U.S. House of Representatives Backs MSP


July 2016


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The U.S. House of Representatives recently offered a major, bipartisan show of support for the U.S. Maritime Security Program (MSP), one of the pillars of American-flag shipping.


Voting on an amendment that would have required an unnecessary, awkward study of the MSP based on questions that appear to have been developed by an anti-maritime think tank, the House on May 18 shot down the proposal in overwhelming fashion. The final tally was 383-41, with a dozen or so abstentions. In essence, those figures mean that 383 representatives voted in support of the MSP.


In a “Dear Colleague” message before the vote, U.S. Rep. Randy Forbes (R-Virginia) and U.S. Rep. Joe Courtney (D-Connecticut) made it clear they viewed the proposed Government Accountability Office (GAO) study as a waste. Forbes is chairman of the Seapower and Projection Forces Subcommittee; Courtney serves as ranking member on the subcommittee.


Their letter read in part: “We oppose this amendment because we believe that the GAO report it produces cannot and will not adequately address the issues of military judgement and strategy that are at the core of the case for sustaining the Maritime Security Program. For example, the amendment would require the GAO to report on the justification for the size of the Maritime Security Fleet, but this is not a question about dollars and cents. This is a question about what sealift capacity and capabilities our military contingency plans require, and the extent to which we can rely upon foreign shipping companies and foreign mariners in times of both peace and war. This strategic question is best answered by the professionals at U.S. Transportation Command, Military Sealift Command, and the Maritime Administration.”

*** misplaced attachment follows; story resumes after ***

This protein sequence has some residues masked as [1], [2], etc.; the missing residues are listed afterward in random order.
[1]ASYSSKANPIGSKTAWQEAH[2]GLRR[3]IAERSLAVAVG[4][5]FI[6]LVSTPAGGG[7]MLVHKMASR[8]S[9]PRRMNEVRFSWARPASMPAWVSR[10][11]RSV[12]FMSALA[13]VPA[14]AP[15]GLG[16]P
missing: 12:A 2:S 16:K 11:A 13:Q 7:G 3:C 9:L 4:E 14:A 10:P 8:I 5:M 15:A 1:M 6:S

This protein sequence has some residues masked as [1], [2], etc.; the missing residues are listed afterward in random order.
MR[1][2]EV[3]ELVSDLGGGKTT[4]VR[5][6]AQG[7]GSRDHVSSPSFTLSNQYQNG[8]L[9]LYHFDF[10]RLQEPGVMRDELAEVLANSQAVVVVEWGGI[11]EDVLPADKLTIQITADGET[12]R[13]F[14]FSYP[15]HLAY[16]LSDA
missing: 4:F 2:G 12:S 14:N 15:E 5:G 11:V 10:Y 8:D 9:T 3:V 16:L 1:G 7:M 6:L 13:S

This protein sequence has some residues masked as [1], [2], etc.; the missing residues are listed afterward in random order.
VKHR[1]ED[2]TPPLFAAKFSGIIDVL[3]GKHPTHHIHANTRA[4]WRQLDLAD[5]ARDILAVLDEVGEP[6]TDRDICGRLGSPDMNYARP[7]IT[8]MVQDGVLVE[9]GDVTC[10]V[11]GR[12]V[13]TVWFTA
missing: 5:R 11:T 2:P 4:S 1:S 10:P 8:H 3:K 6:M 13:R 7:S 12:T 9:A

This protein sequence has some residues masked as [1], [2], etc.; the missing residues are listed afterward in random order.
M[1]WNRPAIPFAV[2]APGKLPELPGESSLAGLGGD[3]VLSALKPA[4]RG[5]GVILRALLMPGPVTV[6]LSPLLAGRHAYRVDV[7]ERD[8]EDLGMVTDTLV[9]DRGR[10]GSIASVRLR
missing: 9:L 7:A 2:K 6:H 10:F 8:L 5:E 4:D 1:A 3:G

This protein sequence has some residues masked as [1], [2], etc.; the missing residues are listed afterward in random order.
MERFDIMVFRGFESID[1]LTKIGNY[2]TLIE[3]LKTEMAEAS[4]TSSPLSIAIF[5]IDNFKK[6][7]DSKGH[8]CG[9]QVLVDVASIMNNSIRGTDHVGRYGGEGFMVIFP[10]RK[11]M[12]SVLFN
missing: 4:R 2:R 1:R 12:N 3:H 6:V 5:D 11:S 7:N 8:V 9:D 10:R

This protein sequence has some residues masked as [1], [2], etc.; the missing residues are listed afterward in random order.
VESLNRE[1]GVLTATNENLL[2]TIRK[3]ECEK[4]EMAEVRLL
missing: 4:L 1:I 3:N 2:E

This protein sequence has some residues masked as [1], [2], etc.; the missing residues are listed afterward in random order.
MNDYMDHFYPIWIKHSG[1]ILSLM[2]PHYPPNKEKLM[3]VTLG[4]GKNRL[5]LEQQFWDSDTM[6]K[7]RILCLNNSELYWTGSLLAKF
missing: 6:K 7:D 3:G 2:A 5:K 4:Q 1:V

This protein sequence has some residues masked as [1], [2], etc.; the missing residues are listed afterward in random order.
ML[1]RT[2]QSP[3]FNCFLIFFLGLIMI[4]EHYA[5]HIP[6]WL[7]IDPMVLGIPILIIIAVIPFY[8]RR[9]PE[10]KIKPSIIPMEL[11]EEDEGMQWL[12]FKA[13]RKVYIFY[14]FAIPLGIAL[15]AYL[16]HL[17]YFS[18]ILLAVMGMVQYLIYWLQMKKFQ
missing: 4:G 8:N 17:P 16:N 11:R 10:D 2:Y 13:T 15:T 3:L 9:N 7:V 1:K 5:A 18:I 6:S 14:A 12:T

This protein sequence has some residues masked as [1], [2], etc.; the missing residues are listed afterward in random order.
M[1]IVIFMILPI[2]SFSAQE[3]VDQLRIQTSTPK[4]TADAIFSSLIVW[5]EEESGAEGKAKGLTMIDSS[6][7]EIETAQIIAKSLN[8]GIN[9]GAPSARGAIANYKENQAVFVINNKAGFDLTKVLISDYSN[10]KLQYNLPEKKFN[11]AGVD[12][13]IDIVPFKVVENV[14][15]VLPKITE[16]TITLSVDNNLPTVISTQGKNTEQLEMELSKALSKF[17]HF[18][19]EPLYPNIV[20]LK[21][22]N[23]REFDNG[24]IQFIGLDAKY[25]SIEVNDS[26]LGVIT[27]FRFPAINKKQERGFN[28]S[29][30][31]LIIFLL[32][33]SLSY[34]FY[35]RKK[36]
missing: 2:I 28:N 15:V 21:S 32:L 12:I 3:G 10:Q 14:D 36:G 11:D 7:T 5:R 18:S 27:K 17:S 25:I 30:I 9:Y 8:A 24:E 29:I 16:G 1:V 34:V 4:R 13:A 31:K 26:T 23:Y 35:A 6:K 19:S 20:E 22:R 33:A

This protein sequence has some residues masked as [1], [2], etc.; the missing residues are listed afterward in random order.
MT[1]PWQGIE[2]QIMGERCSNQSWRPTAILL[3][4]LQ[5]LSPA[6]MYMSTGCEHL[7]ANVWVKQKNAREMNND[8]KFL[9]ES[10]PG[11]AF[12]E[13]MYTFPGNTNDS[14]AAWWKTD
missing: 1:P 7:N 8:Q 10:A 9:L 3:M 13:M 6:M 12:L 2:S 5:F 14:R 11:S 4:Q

The letter continues: “The Subcommittee on Seapower and Projection Forces heard testimony from the leaders of these organizations earlier this year. Lieutenant General Stephen Lyons, the Deputy Commanding General of U.S. Transportation Command, testified that ‘the case for a US-Flag fleet is compelling’ and that several mobility capability studies done by Transportation Command have repeatedly reaffirmed the need for a 60-ship Maritime Security Fleet. Chip Jaenichen, the Maritime Administrator, testified that the Maritime Security Fleet’s ‘60-ship capability is extremely important’ and that foreign-flagged ships, which might be cheaper, cannot be relied upon for critical national security missions.


“In World War II, 1 in 26 Merchant Mariners was killed—a higher rate of losses than any other service,” the letter continued. “That rate was so high that the government concealed it because they were afraid they couldn’t find enough Mariners if the true dangers of the service were known. Lieutenant General Lyons hit at the heart of this issue when he said that ‘There is no guarantee whatsoever that a foreign-flag fleet will sail into harm’s way.’


“The Maritime Security Fleet is a wartime capability that must be there when we need it,” Forbes and Courtney concluded. “It’s about military readiness and national security, not just dollars and cents. The study called for by this amendment cannot and will not adequately address the military reasons for sustaining the Maritime Security Fleet, and for that reason we urge our colleagues on both sides of the aisle to oppose this amendment.”


In a related communication, U.S. Rep. Mac Tornberry (R-Texas), chairman of the House Armed Services Committee, pointed out, “Ninety percent of all U.S. military cargo moved from Iraq and Afghanistan has been by U.S.-flagged, U.S.-crewed commercial vessels enrolled in the (MSP) program.”


During floor debate on the proposed amendment, U.S. Rep. John Garamendi (D-California) strongly spoke in support of the MSP. He also pointed out that during Operation Desert Storm, a foreign-flag ship that was supposed to transport cargo for American troops refused to sail. “We cannot allow that to happen ever again,” he stated.


Enacted in 1996 as part of the Maritime Security Act, the MSP ensures that Department of Defense has access to a fleet of U.S.-crewed, U.S.- flagged, militarily useful vessels in times of need. The program has been hailed by military leaders for its reliability and cost-effectiveness. Experts have estimated that it would cost the government billions of dollars to replicate the assets it receives through the MSP and its related Voluntary Intermodal Sealift Agreement – and that’s not including the intangible value of well-trained, loyal, reliable, U.S.- citizen crews who deliver the goods for our troops wherever and whenever needed.

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